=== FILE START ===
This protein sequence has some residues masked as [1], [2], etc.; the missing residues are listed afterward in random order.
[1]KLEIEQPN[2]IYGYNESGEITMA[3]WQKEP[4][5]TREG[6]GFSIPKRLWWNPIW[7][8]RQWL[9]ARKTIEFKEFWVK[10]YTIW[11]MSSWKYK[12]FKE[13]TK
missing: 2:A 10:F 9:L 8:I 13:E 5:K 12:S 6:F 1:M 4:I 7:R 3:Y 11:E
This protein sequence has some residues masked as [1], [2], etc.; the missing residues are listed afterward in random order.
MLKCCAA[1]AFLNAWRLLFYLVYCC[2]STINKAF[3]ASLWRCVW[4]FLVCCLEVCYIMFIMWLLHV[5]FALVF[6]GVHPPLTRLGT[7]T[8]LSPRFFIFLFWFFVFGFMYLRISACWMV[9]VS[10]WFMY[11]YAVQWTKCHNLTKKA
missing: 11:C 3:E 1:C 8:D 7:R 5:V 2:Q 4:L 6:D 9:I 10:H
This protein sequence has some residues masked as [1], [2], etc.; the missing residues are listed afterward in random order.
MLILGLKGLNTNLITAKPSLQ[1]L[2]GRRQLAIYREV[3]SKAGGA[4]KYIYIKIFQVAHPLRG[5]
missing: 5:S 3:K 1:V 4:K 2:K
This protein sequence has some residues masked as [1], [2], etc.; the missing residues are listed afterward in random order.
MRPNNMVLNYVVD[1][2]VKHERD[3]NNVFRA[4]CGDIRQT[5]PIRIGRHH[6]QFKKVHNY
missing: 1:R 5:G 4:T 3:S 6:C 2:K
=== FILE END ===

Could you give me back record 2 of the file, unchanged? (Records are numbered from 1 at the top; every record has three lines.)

This protein sequence has some residues masked as [1], [2], etc.; the missing residues are listed afterward in random order.
MLKCCAA[1]AFLNAWRLLFYLVYCC[2]STINKAF[3]ASLWRCVW[4]FLVCCLEVCYIMFIMWLLHV[5]FALVF[6]GVHPPLTRLGT[7]T[8]LSPRFFIFLFWFFVFGFMYLRISACWMV[9]VS[10]WFMY[11]YAVQWTKCHNLTKKA
missing: 11:C 3:E 1:C 8:D 7:R 5:V 2:Q 4:L 6:D 9:I 10:H